2022 ◽  
Michael A Schon ◽  
Stefan Lutzmayer ◽  
Falko Hofmann ◽  
Michael D Nodine

Accurate annotation of transcript isoforms is crucial for functional genomics research, but automated methods for reconstructing full-length transcripts from RNA sequencing (RNA-seq) data are imprecise. We developed a generalized transcript assembly framework called Bookend that incorporates data from multiple modes of RNA-seq, with a focus on identifying, labeling, and deconvoluting RNA 5′ and 3′ ends. Through end-guided assembly with Bookend we demonstrate that correctly modeling transcript start and end sites is essential for precise transcript assembly. Furthermore, we discover that reads from full-length single-cell RNA-seq (scRNA-seq) methods are sparsely end-labeled, and that these ends are sufficient to dramatically improve precision of assembly in single cells. Finally, we show that hybrid assembly across short-read, long-read, and end-capture RNA-seq in the model plant Arabidopsis and meta-assembly of single mouse embryonic stem cells (mESCs) are both capable of producing tissue-specific end-to-end transcript annotations of comparable or superior quality to existing reference isoforms.

Biology Open ◽  
2022 ◽  
Vol 11 (1) ◽  
Silvie Franck ◽  
Edouard Couvreu De Deckersberg ◽  
Jodi L. Bubenik ◽  
Christina Markouli ◽  
Lise Barbé ◽  

ABSTRACT Skeletal muscle tissue is severely affected in myotonic dystrophy type 1 (DM1) patients, characterised by muscle weakness, myotonia and muscle immaturity in the most severe congenital form of the disease. Previously, it was not known at what stage during myogenesis the DM1 phenotype appears. In this study we differentiated healthy and DM1 human embryonic stem cells to myoblasts and myotubes and compared their differentiation potential using a comprehensive multi-omics approach. We found myogenesis in DM1 cells to be abnormal with altered myotube generation compared to healthy cells. We did not find differentially expressed genes between DM1 and non-DM1 cell lines within the same developmental stage. However, during differentiation we observed an aberrant inflammatory response and increased CpG methylation upstream of the CTG repeat at the myoblast level and RNA mis-splicing at the myotube stage. We show that early myogenesis modelled in hESC reiterates the early developmental manifestation of DM1.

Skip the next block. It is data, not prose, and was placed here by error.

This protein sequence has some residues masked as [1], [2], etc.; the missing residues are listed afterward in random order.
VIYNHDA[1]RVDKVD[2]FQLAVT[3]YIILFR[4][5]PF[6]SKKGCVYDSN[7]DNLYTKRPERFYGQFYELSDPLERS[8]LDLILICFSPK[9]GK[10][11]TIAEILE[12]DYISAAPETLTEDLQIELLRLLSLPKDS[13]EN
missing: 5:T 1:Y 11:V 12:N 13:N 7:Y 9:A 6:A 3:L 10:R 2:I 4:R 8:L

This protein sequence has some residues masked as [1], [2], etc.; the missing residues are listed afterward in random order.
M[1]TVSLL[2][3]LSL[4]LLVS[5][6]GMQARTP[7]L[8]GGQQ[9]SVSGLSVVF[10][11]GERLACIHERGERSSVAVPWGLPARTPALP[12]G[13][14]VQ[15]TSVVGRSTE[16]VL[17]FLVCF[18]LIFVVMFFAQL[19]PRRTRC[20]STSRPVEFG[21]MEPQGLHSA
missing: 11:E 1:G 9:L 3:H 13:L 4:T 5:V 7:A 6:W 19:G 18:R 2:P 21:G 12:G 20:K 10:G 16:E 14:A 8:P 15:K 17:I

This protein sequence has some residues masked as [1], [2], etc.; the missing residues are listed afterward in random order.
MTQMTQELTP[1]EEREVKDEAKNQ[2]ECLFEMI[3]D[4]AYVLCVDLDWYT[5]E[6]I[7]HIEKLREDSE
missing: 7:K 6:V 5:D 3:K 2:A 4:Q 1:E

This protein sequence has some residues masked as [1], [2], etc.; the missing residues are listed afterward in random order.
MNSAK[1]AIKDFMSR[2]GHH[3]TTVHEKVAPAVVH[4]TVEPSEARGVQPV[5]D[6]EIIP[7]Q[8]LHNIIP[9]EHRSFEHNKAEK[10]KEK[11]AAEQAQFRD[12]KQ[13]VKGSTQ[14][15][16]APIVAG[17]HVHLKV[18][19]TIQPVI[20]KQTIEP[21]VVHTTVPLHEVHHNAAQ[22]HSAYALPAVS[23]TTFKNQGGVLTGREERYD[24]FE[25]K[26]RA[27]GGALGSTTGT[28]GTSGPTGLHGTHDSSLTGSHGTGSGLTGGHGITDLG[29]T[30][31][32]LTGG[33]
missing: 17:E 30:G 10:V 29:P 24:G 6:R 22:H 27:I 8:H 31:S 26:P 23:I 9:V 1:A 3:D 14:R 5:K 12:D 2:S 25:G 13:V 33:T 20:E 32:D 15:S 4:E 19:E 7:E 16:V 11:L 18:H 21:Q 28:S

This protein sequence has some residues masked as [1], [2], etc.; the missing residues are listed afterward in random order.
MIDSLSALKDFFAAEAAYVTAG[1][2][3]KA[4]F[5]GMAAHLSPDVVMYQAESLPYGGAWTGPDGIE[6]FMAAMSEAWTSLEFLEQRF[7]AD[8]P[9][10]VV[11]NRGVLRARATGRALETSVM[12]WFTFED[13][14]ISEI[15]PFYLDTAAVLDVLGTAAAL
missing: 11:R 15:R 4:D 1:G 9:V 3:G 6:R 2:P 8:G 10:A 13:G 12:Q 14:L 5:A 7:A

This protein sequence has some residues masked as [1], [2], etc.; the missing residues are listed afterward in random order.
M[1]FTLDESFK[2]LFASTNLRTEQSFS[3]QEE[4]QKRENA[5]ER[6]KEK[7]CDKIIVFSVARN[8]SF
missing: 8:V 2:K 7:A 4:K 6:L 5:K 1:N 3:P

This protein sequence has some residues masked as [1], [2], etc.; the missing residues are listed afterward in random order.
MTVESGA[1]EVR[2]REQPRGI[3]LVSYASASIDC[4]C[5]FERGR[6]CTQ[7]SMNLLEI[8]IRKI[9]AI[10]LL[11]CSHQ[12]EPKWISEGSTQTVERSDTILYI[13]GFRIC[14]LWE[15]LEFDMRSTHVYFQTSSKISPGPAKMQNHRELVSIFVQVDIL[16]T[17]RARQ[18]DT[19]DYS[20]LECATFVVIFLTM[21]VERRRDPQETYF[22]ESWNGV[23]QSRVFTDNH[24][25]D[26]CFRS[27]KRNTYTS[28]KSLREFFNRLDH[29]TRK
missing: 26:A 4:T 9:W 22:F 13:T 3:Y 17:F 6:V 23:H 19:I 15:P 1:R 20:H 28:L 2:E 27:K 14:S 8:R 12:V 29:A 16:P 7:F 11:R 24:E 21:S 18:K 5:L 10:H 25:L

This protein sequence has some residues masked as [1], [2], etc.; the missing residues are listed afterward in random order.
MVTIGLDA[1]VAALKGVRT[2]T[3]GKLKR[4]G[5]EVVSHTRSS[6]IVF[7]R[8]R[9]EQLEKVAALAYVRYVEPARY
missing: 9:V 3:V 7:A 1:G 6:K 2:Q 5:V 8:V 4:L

2022 ◽  
Alessandro Dasti ◽  
Maria Carla Antonelli ◽  
Magdalena Arnal Segura ◽  
Alexandros Armaos ◽  
Sarah Bonnin ◽  

The signal transduction and activation of RNA (STAR) family is composed of RNA-binding proteins (RBPs) that play a central role in mammalian development. Nonetheless, the functions and modes of action that STAR proteins have in lineage specification are still poorly understood. Here, we characterized the role of STAR proteins SAM68 and QUAKING (QKI) in pluripotency and differentiation by performing their depletion through CRISPR-Cas9 in mouse embryonic stem cells (mESCs). Combining RNA-sequencing, ribosome profiling and advanced computational predictions, we found that both SAM68 and QKI regulate the mESCs self-renewal and are indispensable for cardiomyocyte differentiation. At the molecular level, we discovered that SAM68 and QKI antagonistically control the expression of cardiogenic factors. Our calculations indicated that SAM68, unlike QKI, binds the cardiogenic-specific transcription factor Gata4 in a region spanning nucleotides 500 to 1000 of the mRNA corresponding to part of the 5' untranslated region and the first exon. We validated the predictions by electrophoretic mobility shift assay and RNA immunoprecipitation showing that SAM68 controls the translation of Gata4 during mESCs differentiation towards the cardiomyocyte lineage.

Sign in / Sign up

Export Citation Format

Share Document